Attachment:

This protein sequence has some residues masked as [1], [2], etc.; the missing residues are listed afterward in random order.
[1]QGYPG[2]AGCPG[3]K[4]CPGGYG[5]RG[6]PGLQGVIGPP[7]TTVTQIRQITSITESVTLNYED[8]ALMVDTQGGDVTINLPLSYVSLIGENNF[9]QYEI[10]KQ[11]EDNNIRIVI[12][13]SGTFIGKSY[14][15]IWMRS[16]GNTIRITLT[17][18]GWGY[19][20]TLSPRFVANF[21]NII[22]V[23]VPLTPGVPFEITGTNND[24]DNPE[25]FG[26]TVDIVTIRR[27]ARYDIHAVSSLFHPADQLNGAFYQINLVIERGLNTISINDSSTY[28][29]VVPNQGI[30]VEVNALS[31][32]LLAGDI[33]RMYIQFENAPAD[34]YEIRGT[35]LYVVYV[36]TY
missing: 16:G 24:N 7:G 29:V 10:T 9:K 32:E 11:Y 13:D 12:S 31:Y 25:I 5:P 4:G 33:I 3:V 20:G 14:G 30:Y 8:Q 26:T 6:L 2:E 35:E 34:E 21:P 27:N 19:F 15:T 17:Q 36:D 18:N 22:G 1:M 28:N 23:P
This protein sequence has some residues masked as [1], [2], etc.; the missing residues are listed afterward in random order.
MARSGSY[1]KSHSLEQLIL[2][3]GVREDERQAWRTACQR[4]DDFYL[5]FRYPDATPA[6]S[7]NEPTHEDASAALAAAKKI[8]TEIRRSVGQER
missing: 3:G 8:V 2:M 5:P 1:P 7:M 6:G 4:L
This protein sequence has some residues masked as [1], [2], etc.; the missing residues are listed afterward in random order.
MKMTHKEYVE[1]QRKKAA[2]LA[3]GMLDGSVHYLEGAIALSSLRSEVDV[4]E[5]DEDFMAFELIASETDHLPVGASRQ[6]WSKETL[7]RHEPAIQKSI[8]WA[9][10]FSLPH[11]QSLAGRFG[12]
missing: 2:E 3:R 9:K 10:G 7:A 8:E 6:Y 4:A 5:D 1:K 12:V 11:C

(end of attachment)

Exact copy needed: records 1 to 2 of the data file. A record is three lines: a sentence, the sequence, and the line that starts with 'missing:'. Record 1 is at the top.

This protein sequence has some residues masked as [1], [2], etc.; the missing residues are listed afterward in random order.
[1]QGYPG[2]AGCPG[3]K[4]CPGGYG[5]RG[6]PGLQGVIGPP[7]TTVTQIRQITSITESVTLNYED[8]ALMVDTQGGDVTINLPLSYVSLIGENNF[9]QYEI[10]KQ[11]EDNNIRIVI[12][13]SGTFIGKSY[14][15]IWMRS[16]GNTIRITLT[17][18]GWGY[19][20]TLSPRFVANF[21]NII[22]V[23]VPLTPGVPFEITGTNND[24]DNPE[25]FG[26]TVDIVTIRR[27]ARYDIHAVSSLFHPADQLNGAFYQINLVIERGLNTISINDSSTY[28][29]VVPNQGI[30]VEVNALS[31][32]LLAGDI[33]RMYIQFENAPAD[34]YEIRGT[35]LYVVYV[36]TY
missing: 16:G 24:N 7:G 29:V 10:T 9:K 32:E 11:Y 13:D 12:S 31:Y 25:I 5:P 4:G 33:I 3:V 20:G 14:G 30:Y 8:Q 26:T 6:L 2:E 35:E 34:E 21:P 27:N 19:F 15:T 17:Q 36:D 18:N 22:G 1:M 28:N 23:P
This protein sequence has some residues masked as [1], [2], etc.; the missing residues are listed afterward in random order.
MARSGSY[1]KSHSLEQLIL[2][3]GVREDERQAWRTACQR[4]DDFYL[5]FRYPDATPA[6]S[7]NEPTHEDASAALAAAKKI[8]TEIRRSVGQER
missing: 3:G 8:V 2:M 5:P 1:P 7:M 6:G 4:L